The Anatomy of the Human Body

Portada
William Bowyer, 1740 - 336 páginas

Dentro del libro

Comentarios de la gente - Escribir un comentario

No encontramos ningún comentario en los lugares habituales.

Páginas seleccionadas

Otras ediciones - Ver todas

Términos y frases comunes

Pasajes populares

Página 282 - ... surface of the crystalline, (by which the rays cannot be brought into a focus upon the retina,) they can discern in no other manner than a sound eye can through a glass of broken jelly...
Página 283 - One particular only (though it may appear trifling) I will relate. Having often forgot which was the cat, and which the dog, he was ashamed to ask ; but catching the cat (which he knew by feeling) he was observed to look at her steadfastly, and then setting her down, said, so puss ! I shall know you another time.
Página 285 - ... it; but his gratitude to his operator he could not conceal, never seeing him for some time without tears of joy in his eyes, and other marks of affection ; and if he did not happen to come at any time when he was expected, he would be so grieved, that he could not forbear crying at his disappointment.
Página 283 - ... the colour may. And thus it was with this young gentleman, who though he knew these colours asunder in a good light; yet when he saw them after he was couched, the faint ideas he had of them before, were not sufficient for him to know them by afterwards; and therefore, he did not think them the same which he had before known by those names.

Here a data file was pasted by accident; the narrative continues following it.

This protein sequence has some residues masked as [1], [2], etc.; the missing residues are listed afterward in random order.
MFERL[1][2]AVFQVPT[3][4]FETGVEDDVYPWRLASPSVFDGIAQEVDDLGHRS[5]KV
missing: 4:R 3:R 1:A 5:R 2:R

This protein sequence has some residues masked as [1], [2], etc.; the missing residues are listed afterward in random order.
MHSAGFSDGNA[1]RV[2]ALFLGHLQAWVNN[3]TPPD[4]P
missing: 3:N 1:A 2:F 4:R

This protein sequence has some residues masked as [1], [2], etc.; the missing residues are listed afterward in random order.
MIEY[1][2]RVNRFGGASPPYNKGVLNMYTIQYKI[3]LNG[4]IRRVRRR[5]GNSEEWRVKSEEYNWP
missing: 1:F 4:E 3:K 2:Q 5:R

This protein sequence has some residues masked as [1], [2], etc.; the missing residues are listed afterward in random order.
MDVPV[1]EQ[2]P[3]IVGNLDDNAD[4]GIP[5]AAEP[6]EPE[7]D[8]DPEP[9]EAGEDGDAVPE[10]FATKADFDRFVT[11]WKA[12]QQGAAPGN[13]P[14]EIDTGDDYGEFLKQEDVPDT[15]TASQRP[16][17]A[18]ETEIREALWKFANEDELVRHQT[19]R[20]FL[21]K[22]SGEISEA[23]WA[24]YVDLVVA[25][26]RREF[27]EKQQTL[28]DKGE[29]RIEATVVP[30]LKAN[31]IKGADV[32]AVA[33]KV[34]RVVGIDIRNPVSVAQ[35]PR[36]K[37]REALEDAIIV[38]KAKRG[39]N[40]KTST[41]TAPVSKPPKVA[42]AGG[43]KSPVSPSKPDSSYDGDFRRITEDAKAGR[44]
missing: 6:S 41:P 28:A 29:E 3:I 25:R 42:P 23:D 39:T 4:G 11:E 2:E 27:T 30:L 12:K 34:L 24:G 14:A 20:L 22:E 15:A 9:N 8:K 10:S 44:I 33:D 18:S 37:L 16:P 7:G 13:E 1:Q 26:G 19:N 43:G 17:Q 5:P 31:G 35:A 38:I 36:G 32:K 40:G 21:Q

Página 285 - Before he was couched, he expected little advantage from seeing, worth undergoing an operation for, except reading and writing; for he said, he thought he could have no more pleasure in walking abroad than he had in the garden, which he could do safely and readily.
Página 283 - ... he could form no judgment of their shape, or guess what it was in any object that was pleasing to him. He knew not the shape of any thing, nor any one thing from another, however different in shape or magnitude; but upon being told what things were, whose form he before knew from feeling, he would carefully observe, that he might know them again...
Página 284 - ... learned to know, and again forgot a thoufand things in a day. One particular only (though it may appear trifling) I will relate: Having often forgot which was the cat, and which the dog, he was afhamed to afk, but catching the cat (which he knew by feeling) he was obferved to look at her ftedfaftly, and then fetting her down, faid, fo pufs, I fhall know you another time.
Página 282 - a* " we do of all people who have ripe cataracts ; " yet they are never fo blind from that caufe ** but that they can difcern day from night ; " and for the moft part, in a ftrong light, " diftinguifh black, white, and fcarlet ; but " they cannot perceive the fhape of any " thing; for the light by which thefe per...
Página 285 - And even blindnefs he obferved, had this advantage, that he could go any where hi the dark much better than thofe who can fee; and after he had feen, he did not foon lofe this quality,, nor defire a light to go about the houfe in the night. He faid every new object was a new delight, and the...
Página 284 - Being shown his father's picture in a locket at his mother's watch, and told what it was, he acknowledged a likeness, but was vastly...

Información bibliográfica